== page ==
The Rapid Turnaround Experiment (RTE) program through the Nuclear Science User Facilities (NSUF) at Idaho National Laboratory is now accepting proposals (due March 25, 2019). The PULSTAR Reactor Laboratory at North Carolina State University is pleased to be an NSUF partner institution and, as such, is available to perform Rapid Turnaround Experiment funded analyses for internal and external users.Through the peer-reviewed RTE application process, NSUF provides external research teams with cost-free access to reactor, post-irradiation examination (PIE) and beam-line capabilities at INL and a diverse mix of affiliated partner institutions at universities, national laboratories and industry facilities located across the country. More information can be found here.
Researchers from North Carolina State University and the Ruhr-Universität Bochum have developed numerical “tweezers” that can pin a nucleus in place, enabling them to study how interactions between protons and neutrons produce forces between nuclei. They found that the strength of local interactions determines whether or not these nuclei attract or repel each other, shedding light on the parameters that control attraction or repulsion in quantum bound states.
“Ultimately we want to understand how nuclear forces determine nuclear structure by studying how nuclei attract or repel one another,” says Dean Lee, professor of physics at NC State and corresponding author of a paper describing the work. “So we needed a way to hold particles in place and move them around relative to one another in order to measure attraction or repulsion.”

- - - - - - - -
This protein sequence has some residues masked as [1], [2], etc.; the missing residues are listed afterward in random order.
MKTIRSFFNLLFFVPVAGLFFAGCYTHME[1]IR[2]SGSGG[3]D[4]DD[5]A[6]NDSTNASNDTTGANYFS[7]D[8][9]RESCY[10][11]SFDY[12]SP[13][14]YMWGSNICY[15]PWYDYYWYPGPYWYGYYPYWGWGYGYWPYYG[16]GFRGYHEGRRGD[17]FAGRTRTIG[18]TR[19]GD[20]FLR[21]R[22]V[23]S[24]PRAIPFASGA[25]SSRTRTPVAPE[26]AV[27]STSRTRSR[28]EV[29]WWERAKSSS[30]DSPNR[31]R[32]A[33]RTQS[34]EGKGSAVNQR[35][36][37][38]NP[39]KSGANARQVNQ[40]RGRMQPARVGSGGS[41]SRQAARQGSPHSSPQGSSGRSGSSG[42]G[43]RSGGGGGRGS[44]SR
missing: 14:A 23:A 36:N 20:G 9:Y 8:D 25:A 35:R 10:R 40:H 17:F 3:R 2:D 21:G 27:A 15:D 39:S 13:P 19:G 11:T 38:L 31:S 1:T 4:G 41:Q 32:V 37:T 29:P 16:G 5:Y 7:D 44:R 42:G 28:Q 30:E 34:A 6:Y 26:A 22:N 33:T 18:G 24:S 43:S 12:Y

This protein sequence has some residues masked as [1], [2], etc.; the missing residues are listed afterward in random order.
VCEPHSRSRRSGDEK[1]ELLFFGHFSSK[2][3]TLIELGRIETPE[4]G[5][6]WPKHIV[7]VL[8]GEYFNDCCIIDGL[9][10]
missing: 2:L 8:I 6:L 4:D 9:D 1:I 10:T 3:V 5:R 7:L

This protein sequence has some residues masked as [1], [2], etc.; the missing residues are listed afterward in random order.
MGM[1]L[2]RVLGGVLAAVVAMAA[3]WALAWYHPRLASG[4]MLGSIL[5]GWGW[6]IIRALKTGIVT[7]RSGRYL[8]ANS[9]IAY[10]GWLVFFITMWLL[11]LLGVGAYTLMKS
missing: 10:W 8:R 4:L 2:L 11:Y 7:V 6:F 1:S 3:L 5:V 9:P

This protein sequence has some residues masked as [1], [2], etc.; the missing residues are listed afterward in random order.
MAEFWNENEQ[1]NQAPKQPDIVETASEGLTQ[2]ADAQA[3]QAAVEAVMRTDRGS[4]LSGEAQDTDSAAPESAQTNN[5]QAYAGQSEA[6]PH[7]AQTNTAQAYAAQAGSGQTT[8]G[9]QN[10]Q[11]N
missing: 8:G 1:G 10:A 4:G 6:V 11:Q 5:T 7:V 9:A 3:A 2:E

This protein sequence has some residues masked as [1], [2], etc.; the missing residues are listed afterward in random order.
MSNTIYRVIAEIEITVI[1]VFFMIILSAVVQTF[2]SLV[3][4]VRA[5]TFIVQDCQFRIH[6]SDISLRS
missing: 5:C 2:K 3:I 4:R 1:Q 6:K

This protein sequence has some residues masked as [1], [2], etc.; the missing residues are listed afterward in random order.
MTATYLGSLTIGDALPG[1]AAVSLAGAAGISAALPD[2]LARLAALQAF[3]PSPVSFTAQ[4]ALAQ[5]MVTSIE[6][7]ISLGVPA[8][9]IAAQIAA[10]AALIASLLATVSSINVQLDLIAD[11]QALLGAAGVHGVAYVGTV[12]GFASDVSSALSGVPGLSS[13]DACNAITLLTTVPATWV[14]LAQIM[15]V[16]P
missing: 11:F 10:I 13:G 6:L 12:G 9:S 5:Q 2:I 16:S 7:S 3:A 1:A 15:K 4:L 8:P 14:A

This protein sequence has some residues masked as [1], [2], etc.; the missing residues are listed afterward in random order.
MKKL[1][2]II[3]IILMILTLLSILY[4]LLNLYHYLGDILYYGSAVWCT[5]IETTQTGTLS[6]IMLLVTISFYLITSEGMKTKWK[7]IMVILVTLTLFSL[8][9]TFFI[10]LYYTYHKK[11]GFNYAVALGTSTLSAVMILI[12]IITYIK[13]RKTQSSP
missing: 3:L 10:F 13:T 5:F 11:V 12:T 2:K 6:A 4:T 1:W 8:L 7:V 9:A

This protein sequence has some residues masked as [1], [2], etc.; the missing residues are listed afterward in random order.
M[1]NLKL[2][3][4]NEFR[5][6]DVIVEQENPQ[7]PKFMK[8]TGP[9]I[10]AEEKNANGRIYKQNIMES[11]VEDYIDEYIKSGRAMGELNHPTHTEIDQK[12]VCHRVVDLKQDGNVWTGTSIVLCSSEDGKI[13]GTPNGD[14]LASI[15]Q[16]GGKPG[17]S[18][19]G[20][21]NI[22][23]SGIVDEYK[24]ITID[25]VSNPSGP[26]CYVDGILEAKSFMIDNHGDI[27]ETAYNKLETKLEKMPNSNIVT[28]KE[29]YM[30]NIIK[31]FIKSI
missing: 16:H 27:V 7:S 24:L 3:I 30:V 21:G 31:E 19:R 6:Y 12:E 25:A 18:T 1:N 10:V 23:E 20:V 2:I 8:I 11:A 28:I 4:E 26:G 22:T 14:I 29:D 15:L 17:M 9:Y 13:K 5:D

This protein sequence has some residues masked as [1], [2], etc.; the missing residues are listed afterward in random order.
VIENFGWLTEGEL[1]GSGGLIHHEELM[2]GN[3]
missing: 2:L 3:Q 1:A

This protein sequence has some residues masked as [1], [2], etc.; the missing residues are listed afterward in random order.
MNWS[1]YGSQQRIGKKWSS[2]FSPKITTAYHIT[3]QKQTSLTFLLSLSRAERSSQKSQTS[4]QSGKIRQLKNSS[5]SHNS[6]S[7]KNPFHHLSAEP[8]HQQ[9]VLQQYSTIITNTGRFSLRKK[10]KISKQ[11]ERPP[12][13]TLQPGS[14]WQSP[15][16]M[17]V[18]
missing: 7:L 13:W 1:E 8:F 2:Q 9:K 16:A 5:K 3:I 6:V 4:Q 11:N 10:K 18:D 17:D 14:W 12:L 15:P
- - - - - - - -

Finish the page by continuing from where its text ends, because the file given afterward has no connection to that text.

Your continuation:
The full press release can be found here.
Authors: Alexander Rokash, Evgeny Epelbaum and Hermann Krebs, Institut fur Theoretische Physik II, Ruhr-Universität Bochum, Germany; Dean Lee, North Carolina State University
Published: June 9, 2017, Physical Review Letters
Abstract: Recent ab initio lattice studies have found that the interactions between alpha particles (4He nuclei) are sensitive to seemingly minor details of the nucleon-nucleon force such as interaction locality. In order to uncover the essential physics of this puzzling phenomenon without unnecessary complications, we study a simple model involving two-component fermions in one spatial dimension. We probe the interaction between two bound dimers for several different particle-particle interactions and measure an effective potential between the dimers using external point potentials which act as numerical tweezers. We find that the strength and range of the local part of the particle-particle interactions play a dominant role in shaping the interactions between the dimers and can even determine the overall sign of the effective potential.